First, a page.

A charter is the grant of authority or rights, stating that the granter formally recognizes the prerogative of the recipient to exercise the rights specified. It is implicit that the granter retains superiority, and that the recipient admits a limited status within the relationship, and it is within that sense that charters were historically granted, and that sense is retained in modern usage of the term.

See also

City rights are a feature of the medieval history of the Low Countries. A liege lord, usually a count, duke or similar member of the high nobility, granted to a town or village he owned certain town privileges that places without city rights did not have.

City status in the United Kingdom Honorary status granted by royal charter to settlements in the United Kingdom

City status in the United Kingdom is granted by the monarch of the United Kingdom to a select group of communities: as of 2014, there are 69 cities in the United Kingdom – 51 in England, six in Wales, seven in Scotland and five in Northern Ireland. The holding of city status gives a settlement no special rights. This appellation carries its own prestige and competition for the status is hard-fought.

The Confoederatio cum principibus ecclesiasticis was decreed on 26 April 1220 by Frederick II as a concession to the German bishops in return for their co-operation in the election of his son Henry as King. It was an important source of law of the Holy Roman Empire, and was counted among its constitutional documents by the editors of the Monumenta Germaniae Historica.


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Borough An administrative division in some English-speaking countries

A borough is an administrative division in various English-speaking countries. In principle, the term borough designates a self-governing walled town, although in practice, official use of the term varies widely.

Royal charter Document issued by a monarch, granting a right or power to an individual or organisation

A royal charter is a formal grant issued by a monarch under royal prerogative as letters patent. Historically, they have been used to promulgate public laws, the most famous example being the British Magna Carta of 1215, but since the 14th century have only been used in place of private acts to grant a right or power to an individual or a body corporate. They were, and are still, used to establish significant organisations such as boroughs, universities and learned societies.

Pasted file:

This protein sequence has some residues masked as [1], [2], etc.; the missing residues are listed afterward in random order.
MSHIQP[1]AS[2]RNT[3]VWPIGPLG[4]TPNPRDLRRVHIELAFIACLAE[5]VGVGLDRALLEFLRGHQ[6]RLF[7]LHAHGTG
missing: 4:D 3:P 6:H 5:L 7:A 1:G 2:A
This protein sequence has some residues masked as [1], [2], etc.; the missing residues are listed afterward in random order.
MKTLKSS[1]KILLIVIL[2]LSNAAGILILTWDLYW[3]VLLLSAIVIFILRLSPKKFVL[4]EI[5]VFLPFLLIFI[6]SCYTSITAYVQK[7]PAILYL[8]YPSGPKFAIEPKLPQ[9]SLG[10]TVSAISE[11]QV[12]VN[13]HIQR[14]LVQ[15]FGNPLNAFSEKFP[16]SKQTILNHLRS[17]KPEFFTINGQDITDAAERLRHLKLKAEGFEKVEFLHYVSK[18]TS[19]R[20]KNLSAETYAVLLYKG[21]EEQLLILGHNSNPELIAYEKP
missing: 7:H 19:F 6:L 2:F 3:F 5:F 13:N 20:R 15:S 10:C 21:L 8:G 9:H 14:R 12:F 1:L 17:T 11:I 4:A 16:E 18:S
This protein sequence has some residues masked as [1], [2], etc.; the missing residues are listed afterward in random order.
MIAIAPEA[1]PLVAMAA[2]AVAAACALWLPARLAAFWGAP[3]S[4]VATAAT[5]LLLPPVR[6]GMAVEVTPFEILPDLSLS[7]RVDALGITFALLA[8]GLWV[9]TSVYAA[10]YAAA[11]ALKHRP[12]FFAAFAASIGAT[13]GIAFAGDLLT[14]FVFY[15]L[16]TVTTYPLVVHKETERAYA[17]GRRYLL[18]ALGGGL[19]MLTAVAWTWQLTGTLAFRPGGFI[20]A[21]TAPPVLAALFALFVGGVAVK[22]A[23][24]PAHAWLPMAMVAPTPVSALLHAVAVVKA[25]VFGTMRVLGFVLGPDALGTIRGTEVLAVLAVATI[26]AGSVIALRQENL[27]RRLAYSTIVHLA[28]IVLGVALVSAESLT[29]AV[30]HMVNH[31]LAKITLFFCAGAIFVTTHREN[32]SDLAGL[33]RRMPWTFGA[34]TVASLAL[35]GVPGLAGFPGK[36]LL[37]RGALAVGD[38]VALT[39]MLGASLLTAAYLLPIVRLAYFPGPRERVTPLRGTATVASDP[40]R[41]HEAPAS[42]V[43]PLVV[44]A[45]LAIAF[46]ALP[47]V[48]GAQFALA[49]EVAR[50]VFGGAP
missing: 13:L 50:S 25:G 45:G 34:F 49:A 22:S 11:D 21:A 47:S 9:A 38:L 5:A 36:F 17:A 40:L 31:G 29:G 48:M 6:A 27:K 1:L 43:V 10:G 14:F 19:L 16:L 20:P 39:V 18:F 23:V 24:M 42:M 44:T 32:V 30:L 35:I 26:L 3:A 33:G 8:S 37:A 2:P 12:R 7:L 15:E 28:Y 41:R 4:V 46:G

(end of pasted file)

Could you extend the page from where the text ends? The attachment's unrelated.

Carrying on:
Market town European settlement with the medieval right to host markets

A market town is a European settlement that obtained, in the Middle Ages, the right to host markets, which distinguished it from a village or city. In Britain, small rural towns with a hinterland of villages are still commonly called market towns, as sometimes reflected in their names.

Magdeburg rights set of town privileges first developed by Otto I (936–973) and based on the Flemish law

Magdeburg rights were a set of town privileges first developed by Otto I, Holy Roman Emperor (936–973) and based on the Flemish law, which regulated the degree of internal autonomy within cities and villages, granted by the local ruler. Named after the German city of Magdeburg, these town charters were perhaps the most important set of medieval laws in Central Europe thus far. They became the basis for the German town laws developed during many centuries in the Holy Roman Empire. Even more importantly, adopted and modified by numerous monarchs including the rulers of Bohemia, Hungary, and Poland, the laws were a milestone in urbanization of the entire region and prompted the development of thousands of villages and cities.

Freedom of the City Honour given in parts of Australia, Canada, Croatia, France, Gibraltar, Ireland, Italy, New Zealand, South Africa, Spain, the United Kingdom and Zimbabwe